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Policymakers ask for more consumer information, fewer grey areas – EURACTIV.com

The use of food supplements is on the rise in Europe and this has prompted calls from stakeholders and lawmakers to revise the 20-year-old legislation currently in place and make sure it is applied uniformly across the bloc.

The food supplement market has been steadily growing for a long time and the directive regulating the matter needs a revision, said Kerli Ats, an Estonian member of the European Economic and Social Committee (EESC).

“[The directive] is not applied uniformly across the EU. If the EU internal market is to function properly, it is essential for the legislation to be applied in a uniform way to enable safe products to circulate freely and unsafe products to be withdrawn from the market,” Ats told a recent EURACTIV event.

She added that her institution has already recommended an update of the 20-year-old legislation, highlighting that the EESC also wants better information both for consumers to be able to use supplements safely and for authorities to step up monitoring, testing, and surveillance of products for the protection of consumers.

“[We especially need] an update of the definition of food supplements, including (…) scrutiny of a new product to be placed on the market and setting up a food monitoring system that collects adverse reactions and thereby increases the protection of public health products. Ingredient safety must be a top requirement and should be determined on a scientific basis,” Ats said

For the socialist MEP Sara Cerdas, another issue at stake is that food supplements are regulated by both the European Food Safety Authority (EFSA) and the European Medicines Agency (EMA), depending on the supplement included in the product.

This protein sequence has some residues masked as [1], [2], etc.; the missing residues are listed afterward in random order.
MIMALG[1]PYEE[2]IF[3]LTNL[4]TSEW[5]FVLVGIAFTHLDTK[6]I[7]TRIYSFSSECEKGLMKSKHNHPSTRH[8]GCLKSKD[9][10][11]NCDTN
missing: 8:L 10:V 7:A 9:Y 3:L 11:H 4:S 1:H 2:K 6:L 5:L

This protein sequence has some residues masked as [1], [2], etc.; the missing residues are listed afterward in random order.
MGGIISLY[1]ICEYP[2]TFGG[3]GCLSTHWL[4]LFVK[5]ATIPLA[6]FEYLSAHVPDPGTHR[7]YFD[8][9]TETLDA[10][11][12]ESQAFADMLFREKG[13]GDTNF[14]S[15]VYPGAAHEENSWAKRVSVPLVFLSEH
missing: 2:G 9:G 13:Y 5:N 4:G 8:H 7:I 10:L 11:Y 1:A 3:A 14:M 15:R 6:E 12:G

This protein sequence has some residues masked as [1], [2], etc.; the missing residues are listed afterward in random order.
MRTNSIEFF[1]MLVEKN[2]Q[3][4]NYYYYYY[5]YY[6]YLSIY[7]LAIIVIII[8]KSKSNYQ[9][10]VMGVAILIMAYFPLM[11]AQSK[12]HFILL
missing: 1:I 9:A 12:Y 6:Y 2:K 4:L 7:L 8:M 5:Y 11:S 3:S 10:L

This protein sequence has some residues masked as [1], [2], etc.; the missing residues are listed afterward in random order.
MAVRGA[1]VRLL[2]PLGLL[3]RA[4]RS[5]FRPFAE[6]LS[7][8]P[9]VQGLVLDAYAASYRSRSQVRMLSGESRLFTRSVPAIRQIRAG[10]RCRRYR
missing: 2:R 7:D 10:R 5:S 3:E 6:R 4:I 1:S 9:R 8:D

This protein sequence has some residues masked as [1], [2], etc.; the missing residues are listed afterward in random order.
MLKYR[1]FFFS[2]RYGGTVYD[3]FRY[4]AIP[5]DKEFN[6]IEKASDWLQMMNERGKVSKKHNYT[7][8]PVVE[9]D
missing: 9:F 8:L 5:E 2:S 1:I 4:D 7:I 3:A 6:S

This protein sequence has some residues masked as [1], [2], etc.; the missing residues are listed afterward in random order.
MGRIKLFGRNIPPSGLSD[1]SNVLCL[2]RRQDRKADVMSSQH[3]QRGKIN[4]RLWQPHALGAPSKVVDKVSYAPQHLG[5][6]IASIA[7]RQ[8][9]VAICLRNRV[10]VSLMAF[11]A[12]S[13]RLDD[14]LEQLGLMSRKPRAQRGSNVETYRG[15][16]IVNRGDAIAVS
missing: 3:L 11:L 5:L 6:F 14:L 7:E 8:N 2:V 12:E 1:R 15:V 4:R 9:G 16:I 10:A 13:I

“This is a grey area. The food part is not as regulated as medicines and we need to do more work in this area,” Cerdas said.

“A supplement will only help you if you need it,” she added, highlighting that a citizen in the grocery store [doesn’t necessarily] have the ability to understand how much to take and why.

“Our response should be better regulation of these products, so we not only see them as food supplements and as food but also as something that will interact with your homeostasis [ed: your balanced physiological state],” she concluded.

While food supplements can be an excellent way to cover deficiencies such as iron levels, the diverse range of supplements found in supermarkets, health shops, and pharmacies, can make it nearly impossible to decipher what is good for an individual.

There are plenty of vitamins and minerals that many people do not get enough of such as Vitamin D and Omega 3, said Filip Calder, professor of nutritional immunology at the University of Southhampton

“A deficiency in all of these sorts of nutrients, minerals, vitamins, omega-3, leads to disease, but we can have a grey area between sufficient intake and deficient intake,” Calder said.

That inadequacy is linked to impaired immune, cognitive, or physical function, he added, while the other panellists recommended getting advice from medical professionals before deciding on what supplement is needed.

COVID-19 increased interest in food supplements

Since the beginning of the COVID-19 pandemic, health has risen on the agenda and this has helped to increase awareness of food supplements.

It has also revealed that a large part of the European population does not have a sufficiently balanced intake of vitamins and minerals, said Bernd Haber, board member of Food Supplements Europe (FSE).

“If we want the European population to be healthy and resilient, there is a need to look at additional ways to address the gaps. And this includes, of course, food supplementation,” Haber said, using the lack of vitamin D in many adults as an example.

The vitamin is known for its benefits for healthy bones and was a part of the UK government’s health recommendations during the pandemic, Calder recalled.

“It was very clear that people should take a vitamin D supplement at the recommended level of 15 micrograms per day, and that applied to all of the population. So they did recognise that people would be spending more time indoors and that it, therefore, was something to consider,” Calder said.

In northern countries like Estonia, vitamin D is recommended during winter times anyway, said EESC’s Ats. But during the pandemic, doctors also advised people to take more vitamin C.

“It is very good for the common cold and we saw that a lot of people were buying and eating vitamin C to try and get away from COVID,” Ats concluded

[Edited by Gerardo Fortuna/Zoran Radosavljevic]